Pigeon Pose (Eka Pada Rajakapotasana): 10 breaths each side. N.B. if you are working with any knee pain it’s best to avoid this posture unless you’re working with an experienced yoga teacher who can help you to modify appropriately. Take your left knee onto the floor behind your left wrist and shift the left foot to the right side of the mat (so that your heel is in front of the right groin) – keep the left foot active so that the top of the foot / little toe edge of the foot is gently rooting down into the mat. If your left sit bone is raised away from the floor slide a prop underneath it. Walk the right foot back in space to lengthen the pose, draw back on your fingers to extend through the spine and then release into a forward fold, resting your forehead on the earth or on top of a bolster. After 10 breaths come up and take the second side.

Pigeon Pose (Eka Pada Rajakapotasana): 10 breaths each side.

N.B. if you are working with any knee pain it’s best to avoid this posture unless you’re working with an experienced yoga teacher who can help you to modify appropriately.

Take your left knee onto the floor behind your left wrist and shift the left foot to the right side of the mat (so that your heel is in front of the right groin) – keep the left foot active so that the top of the foot / little toe edge of the foot is gently rooting down into the mat. If your left sit bone is raised away from the floor slide a prop underneath it. Walk the right foot back in space to lengthen the pose, draw back on your fingers to extend through the spine and then release into a forward fold, resting your forehead on the earth or on top of a bolster. After 10 breaths come up and take the second side.

Kurmasana: 15 - 20 breaths Take the outer edges of your feet together to create a diamond shape with your legs (with your heels about a foot and a half in front of your pelvis). Fold forward, gently rounding your back to bring your forehead over your insteps (maybe resting your forehead on your feet or on a bolster).

Kurmasana: 15 - 20 breaths

Take the outer edges of your feet together to create a diamond shape with your legs (with your heels about a foot and a half in front of your pelvis). Fold forward, gently rounding your back to bring your forehead over your insteps (maybe resting your forehead on your feet or on a bolster).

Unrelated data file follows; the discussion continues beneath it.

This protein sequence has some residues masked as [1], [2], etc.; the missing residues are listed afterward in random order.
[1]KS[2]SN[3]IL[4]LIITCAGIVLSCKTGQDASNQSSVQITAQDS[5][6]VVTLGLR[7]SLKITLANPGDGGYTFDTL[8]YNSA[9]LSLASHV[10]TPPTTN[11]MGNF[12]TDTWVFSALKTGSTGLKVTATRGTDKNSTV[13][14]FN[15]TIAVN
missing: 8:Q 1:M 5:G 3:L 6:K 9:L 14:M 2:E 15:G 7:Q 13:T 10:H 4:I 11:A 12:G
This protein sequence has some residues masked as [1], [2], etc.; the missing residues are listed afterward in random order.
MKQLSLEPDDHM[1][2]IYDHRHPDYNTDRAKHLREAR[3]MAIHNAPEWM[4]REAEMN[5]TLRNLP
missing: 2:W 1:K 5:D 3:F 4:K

Reclining twist: 10 breaths to each side As above.

Reclining twist: 10 breaths to each side

As above.

Supported back bend: 20 - 30 breaths Lie on your back with your knees bent and the soles of your feet flat on the floor. Raise your pelvis away from the floor and slide a bolster underneath the back of your pelvis (i.e. the flat bony part – not the lower back). Encourage a sense of release and relaxation through the arms and shoulders, keeping the back of the neck long.

Supported back bend: 20 - 30 breaths

Lie on your back with your knees bent and the soles of your feet flat on the floor. Raise your pelvis away from the floor and slide a bolster underneath the back of your pelvis (i.e. the flat bony part – not the lower back). Encourage a sense of release and relaxation through the arms and shoulders, keeping the back of the neck long.

Savasana: 5 – 10 minutes Lying on your back, open the palms to the sky with your arms resting either side of your body. Extend and relax the legs, allowing the feet to drop to either side. Bending the knees slightly and sliding a bolster underneath them helps to release the lower back. Keep the back of the neck long and allow the breath to become soft and natural. Encourage the mind to stay focused on body and breath – if it takes a little detour, gently walk it back to the movements of the breath and to the sensations present through the body. 

Savasana: 5 – 10 minutes

Lying on your back, open the palms to the sky with your arms resting either side of your body. Extend and relax the legs, allowing the feet to drop to either side. Bending the knees slightly and sliding a bolster underneath them helps to release the lower back. Keep the back of the neck long and allow the breath to become soft and natural. Encourage the mind to stay focused on body and breath – if it takes a little detour, gently walk it back to the movements of the breath and to the sensations present through the body.